| 10 min read |
As the drama over Brexit plays out, employers are understandingly apprehensive about the impact the separation will have on the labour market for months, if not years. In the U.K., concerns about accessing and retaining EU talent are weighing heavily on companies’ workforce strategies, especially for those who have traditionally relied on workers from the more recent members of the Union.
There is good reason for concern. Government data shows that shortly after the Brexit referendum, the number of EU nationals leaving the U.K. began to rise, with the trend accelerating as the deadline approached.
At the same time, as a number of businesses have begun relocating offices to continental Europe, demand for skilled labour may exacerbate an already scarce market in places such as Amsterdam and Frankfurt, leading to greater competition for workers. While no one knows for sure the impact Brexit will have on Europe’s labour market, one thing is clear: the reverberations will be far-reaching and disruptive to employers for the foreseeable future.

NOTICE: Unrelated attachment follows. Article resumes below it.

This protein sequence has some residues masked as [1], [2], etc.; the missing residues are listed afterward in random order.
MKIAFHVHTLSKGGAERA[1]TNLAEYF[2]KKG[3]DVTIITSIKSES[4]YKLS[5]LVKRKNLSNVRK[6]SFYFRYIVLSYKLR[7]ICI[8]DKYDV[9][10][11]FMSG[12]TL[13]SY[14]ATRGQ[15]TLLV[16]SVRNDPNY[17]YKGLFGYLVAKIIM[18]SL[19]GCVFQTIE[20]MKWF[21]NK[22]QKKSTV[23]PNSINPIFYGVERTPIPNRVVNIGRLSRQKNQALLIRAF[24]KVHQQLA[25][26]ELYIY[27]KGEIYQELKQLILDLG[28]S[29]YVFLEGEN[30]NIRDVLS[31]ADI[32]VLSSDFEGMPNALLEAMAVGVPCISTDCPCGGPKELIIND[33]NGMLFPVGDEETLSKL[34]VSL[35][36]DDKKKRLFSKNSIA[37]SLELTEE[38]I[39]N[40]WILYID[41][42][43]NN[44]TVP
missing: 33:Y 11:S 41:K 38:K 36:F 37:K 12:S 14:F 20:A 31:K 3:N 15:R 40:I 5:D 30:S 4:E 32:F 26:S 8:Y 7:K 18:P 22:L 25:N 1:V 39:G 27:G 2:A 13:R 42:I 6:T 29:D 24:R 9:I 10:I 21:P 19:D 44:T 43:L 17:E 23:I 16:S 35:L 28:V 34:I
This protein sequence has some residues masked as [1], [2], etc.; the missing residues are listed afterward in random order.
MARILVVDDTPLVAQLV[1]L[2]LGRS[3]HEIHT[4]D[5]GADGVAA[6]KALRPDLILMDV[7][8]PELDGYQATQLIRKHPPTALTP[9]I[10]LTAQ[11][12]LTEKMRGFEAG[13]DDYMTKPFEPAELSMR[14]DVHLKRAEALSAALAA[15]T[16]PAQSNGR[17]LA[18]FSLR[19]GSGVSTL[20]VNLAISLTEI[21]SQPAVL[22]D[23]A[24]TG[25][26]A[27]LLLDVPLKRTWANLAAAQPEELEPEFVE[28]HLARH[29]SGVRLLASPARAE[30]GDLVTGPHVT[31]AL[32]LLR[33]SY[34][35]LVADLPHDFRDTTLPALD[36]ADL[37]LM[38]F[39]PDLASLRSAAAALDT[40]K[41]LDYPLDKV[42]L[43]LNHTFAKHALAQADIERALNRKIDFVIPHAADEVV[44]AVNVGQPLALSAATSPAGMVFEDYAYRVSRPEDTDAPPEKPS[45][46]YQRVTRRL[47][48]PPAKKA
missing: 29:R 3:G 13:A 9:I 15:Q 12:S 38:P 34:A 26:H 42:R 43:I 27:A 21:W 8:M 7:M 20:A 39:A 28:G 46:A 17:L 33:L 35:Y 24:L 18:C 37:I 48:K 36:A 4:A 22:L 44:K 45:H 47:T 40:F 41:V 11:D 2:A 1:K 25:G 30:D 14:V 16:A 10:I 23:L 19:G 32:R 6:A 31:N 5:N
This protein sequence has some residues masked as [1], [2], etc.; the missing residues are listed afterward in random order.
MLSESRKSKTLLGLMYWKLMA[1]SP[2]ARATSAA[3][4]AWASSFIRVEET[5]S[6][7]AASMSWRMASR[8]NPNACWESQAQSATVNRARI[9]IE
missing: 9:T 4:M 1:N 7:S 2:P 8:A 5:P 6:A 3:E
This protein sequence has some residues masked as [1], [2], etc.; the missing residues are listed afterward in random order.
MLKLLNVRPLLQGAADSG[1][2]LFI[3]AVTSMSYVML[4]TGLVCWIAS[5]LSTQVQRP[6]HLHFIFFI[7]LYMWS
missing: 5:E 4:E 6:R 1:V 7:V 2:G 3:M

Companies, especially in the U.K., shouldn’t regard Brexit only as a disruptive event for their talent strategies. There are ways for employers to minimise the impact, and the U.K. government has taken steps to help European nationals living in Britain and Northern Ireland.
Many U.K. employers have initiated efforts to shore up their talent pipeline so that even after the Brexit deadline, they will have access to the people needed to support their business. Furthermore, a potential transition period will provide a buffer against severe economic consequences, providing employers and businesses time to adapt to the new U.K.-EU relationship.
Additionally, the proposed Irish Backstop provides open borders between the U.K. and Europe after Brexit to ensure an orderly transition during Brexit in the event future trade talks were to breakdown. As EU and British lawmakers continue to discuss terms of the Backstop, this may provide relief to business leaders on both sides should no deal be reached by the deadline.